[Nara, Japan] Tonkatsu Ganko Restaurant (とんかつがんこ 奈良店) at Higashimuki

Tonkatsu Ganko Restaurant (とんかつがんこ 奈良店) at the busy Higashimuki Shopping Street is a convenient lunch-stop before/after a visit to the popular, deer-populated Nara Park.

Tonkatsu Ganko is located nearer the entrance of Kintetsu Nara JR station, where there’s a small square with a water-fountain and a statue of Gyōki. It’s known as “Gyōki-hiroba” and is popular with local people as a meeting point.

Tonkatsu Ganko’s freshly-prepared tonkatsu are served in reasonably-priced sets, averaging around JPY1,200 per head, with free refills of iced tea, steamed rice, and crunchy, shredded cabbage. Grind yourself “goma” (sesame seeds) and various sauces/dressing are provided. A mixed set comes with pork-loin katsu, a shrimp and a pair of oysters.

Tonkatsu Ganko Restaurant (とんかつがんこ 奈良店)
19 Higashimukinaka-machi,
Nara, Japan
(〒630-8215 奈良県奈良市 東向中町19)
Tel: +81 742-25-4129
Operating hours: 11am-10pm, daily


Are you stopping in Kyoto?

If so, looking forward to your report.

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Yes, spending 8 days in Kyoto. But still in Nara this weekend.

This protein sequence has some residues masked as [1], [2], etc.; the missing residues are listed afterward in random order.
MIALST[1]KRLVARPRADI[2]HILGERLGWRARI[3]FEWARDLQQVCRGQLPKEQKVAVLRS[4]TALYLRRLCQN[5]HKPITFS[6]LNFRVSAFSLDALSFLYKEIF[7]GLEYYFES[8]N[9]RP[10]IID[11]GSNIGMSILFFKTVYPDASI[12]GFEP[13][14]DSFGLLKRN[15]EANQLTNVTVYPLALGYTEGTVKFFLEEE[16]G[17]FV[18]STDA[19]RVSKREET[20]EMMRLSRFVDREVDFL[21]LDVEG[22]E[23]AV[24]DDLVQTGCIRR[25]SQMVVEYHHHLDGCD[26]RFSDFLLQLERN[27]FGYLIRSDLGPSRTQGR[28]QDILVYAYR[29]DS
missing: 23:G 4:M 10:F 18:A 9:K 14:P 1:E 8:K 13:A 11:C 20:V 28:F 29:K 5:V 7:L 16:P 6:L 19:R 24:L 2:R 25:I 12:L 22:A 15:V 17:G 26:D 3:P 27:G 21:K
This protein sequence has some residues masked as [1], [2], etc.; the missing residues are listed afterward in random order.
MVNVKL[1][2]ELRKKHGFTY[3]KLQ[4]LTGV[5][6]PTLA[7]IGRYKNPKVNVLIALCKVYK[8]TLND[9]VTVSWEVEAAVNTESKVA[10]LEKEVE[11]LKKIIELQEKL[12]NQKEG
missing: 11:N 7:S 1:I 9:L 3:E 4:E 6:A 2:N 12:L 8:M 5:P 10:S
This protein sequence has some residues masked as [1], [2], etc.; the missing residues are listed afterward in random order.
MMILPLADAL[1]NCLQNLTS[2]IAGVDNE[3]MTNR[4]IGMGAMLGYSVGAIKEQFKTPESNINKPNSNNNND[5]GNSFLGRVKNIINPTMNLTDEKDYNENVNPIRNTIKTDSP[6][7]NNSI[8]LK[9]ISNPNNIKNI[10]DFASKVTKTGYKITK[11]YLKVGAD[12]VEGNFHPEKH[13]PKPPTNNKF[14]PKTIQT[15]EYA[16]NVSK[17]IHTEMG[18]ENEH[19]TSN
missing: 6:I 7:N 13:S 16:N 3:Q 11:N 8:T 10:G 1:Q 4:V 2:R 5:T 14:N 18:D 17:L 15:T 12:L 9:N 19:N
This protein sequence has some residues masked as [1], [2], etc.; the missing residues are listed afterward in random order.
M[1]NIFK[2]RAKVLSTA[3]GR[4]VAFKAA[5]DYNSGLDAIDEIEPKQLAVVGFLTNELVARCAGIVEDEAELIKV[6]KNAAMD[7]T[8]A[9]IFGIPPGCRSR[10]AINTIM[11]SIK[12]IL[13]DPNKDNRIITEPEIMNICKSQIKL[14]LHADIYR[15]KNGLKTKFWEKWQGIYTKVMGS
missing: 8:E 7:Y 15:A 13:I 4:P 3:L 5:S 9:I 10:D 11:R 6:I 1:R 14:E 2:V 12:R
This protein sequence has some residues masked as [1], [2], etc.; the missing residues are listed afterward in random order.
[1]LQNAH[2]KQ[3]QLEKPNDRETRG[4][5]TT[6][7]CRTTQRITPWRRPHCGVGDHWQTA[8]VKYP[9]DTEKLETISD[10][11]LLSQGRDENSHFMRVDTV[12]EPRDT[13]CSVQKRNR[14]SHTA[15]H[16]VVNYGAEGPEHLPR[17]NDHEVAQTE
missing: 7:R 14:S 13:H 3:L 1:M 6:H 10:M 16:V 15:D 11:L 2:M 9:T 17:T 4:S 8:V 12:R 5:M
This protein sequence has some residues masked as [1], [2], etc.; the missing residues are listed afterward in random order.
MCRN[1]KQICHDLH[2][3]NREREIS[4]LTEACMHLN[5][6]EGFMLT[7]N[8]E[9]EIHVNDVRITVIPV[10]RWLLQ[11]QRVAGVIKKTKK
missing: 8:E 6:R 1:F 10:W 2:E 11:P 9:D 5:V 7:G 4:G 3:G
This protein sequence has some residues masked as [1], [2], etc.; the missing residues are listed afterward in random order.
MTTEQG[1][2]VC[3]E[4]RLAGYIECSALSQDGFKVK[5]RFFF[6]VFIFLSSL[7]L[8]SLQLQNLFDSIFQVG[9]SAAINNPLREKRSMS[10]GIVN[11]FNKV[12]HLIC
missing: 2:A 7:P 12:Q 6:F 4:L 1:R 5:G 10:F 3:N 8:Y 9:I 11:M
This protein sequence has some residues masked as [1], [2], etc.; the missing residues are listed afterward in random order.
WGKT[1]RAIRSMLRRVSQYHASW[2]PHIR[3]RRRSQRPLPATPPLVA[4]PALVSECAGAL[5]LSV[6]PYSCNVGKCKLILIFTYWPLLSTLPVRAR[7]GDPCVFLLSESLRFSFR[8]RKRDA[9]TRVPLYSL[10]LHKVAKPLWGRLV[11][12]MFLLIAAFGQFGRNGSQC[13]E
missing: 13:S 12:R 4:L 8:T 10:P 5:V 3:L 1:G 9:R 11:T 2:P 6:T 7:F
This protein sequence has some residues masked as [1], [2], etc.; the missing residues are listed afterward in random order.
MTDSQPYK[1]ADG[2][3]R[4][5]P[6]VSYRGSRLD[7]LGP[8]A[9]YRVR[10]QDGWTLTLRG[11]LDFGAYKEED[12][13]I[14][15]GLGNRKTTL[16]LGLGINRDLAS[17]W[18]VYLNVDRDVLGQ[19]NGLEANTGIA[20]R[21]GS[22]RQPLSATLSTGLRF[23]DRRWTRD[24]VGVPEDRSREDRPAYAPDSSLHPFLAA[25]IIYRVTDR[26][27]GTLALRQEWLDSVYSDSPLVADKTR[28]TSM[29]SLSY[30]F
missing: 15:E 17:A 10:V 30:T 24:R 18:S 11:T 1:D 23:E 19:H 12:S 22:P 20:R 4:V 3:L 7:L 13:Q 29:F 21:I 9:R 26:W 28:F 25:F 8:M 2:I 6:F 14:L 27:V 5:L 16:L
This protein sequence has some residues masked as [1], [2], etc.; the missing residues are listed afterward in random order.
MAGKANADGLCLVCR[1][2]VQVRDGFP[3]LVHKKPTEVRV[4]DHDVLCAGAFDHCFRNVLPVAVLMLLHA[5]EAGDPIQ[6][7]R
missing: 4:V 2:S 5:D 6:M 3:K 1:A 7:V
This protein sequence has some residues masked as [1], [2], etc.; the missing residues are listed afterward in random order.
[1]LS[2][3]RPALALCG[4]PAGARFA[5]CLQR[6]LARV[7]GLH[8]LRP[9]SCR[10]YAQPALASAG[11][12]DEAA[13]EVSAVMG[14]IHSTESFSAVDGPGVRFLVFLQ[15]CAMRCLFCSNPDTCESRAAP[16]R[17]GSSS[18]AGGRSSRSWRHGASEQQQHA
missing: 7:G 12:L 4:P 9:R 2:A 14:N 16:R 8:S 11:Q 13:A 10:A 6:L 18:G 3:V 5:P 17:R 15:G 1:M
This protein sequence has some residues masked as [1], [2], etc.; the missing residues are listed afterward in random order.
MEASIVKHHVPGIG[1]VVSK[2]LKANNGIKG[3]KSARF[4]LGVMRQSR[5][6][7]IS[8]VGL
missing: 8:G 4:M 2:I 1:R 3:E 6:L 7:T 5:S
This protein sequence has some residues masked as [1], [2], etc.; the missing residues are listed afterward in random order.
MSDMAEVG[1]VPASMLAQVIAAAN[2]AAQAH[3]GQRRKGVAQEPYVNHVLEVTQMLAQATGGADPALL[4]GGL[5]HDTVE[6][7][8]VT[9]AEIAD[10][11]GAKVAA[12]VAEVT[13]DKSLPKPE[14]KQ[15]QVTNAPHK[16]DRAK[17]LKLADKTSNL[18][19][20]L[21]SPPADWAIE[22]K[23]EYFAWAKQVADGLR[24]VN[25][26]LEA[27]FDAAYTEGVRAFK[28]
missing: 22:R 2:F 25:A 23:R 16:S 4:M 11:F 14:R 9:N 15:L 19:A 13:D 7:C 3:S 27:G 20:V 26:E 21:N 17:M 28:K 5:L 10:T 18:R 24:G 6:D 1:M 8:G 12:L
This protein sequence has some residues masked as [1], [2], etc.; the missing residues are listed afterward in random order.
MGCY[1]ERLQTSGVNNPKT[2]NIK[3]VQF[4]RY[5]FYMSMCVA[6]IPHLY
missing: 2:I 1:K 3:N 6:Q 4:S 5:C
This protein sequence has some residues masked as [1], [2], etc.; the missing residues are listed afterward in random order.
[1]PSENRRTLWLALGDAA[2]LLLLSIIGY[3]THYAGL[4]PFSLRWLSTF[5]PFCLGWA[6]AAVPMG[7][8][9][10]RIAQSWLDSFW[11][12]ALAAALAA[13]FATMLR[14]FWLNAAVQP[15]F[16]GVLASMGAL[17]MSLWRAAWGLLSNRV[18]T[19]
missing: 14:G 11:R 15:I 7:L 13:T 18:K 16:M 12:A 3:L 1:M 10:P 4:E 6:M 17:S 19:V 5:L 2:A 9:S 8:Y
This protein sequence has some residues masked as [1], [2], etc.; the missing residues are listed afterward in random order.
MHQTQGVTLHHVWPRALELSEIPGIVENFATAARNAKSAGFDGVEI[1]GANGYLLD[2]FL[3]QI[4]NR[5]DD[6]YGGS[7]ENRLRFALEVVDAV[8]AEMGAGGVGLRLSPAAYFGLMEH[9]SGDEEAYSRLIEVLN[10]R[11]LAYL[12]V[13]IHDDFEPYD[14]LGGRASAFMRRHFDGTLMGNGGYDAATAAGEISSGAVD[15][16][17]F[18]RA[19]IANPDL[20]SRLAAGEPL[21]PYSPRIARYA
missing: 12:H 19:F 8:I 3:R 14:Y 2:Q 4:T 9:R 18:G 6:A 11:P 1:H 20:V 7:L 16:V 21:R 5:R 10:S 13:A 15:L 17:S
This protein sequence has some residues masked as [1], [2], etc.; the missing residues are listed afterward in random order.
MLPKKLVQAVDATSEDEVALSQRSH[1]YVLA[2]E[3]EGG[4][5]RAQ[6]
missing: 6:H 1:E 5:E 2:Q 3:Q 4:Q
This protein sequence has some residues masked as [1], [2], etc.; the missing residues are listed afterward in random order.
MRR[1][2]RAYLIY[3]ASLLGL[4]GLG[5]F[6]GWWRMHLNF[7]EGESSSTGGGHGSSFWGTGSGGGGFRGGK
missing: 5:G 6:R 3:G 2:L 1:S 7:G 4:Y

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Last time when I was in Nara and Kyoto, I was 20 and was still at school. We saved up the money for travelling but not for food (we ate mostly cantine or store bought stuff). But I still remembered having a lot fun feeding the pigeons in the Nara Park and the beautiful temples in Kyoto. I vaguely remembered the delicious street food in Osaka.

Looking forward for your Nara and Kyoto adventures!


This is also my first trip back to Japan in many years. I used to visit Tokyo a lot - on business, sometimes up to 4-5 times in a year, but that’s in the last decade. I’m trying to get back into the mood for some serious food-hunting this time, but am still struggling a bit - it’s been too long. :smiley:


I walked through that shopping “street” every day to get to anywhere. I remember having a nice meal of mostly tofu. Japan has the most exquisite tofu. How do they do that?

Had a pretty meal at this small restaurant in Kyoto. Traditional Kyoto style pressed sushi with pickled mackerel. Restaurant name is Izuju. There’s always always a queue. Write your name in the notebook by the entrance and they call you when the table is ready.


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I love Kyoto-style pickled fish. It was said that Japanese sashimi/sushi has its origins in the fermented fish of the Khmers/Annamese - brought northwards through China. Rice was used as a fermenting agent on the fish, and the fermented rice by-product was subsequently consumed. Modern preparation of sushi rice did away with the lengthy fermentation process by merely flavouring the rice with vinegar and mirin.

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“Food is a pretty good prism through which to view humanity.”

― Jonathan Gold

Market stall in Lima
Credit: TXMX 2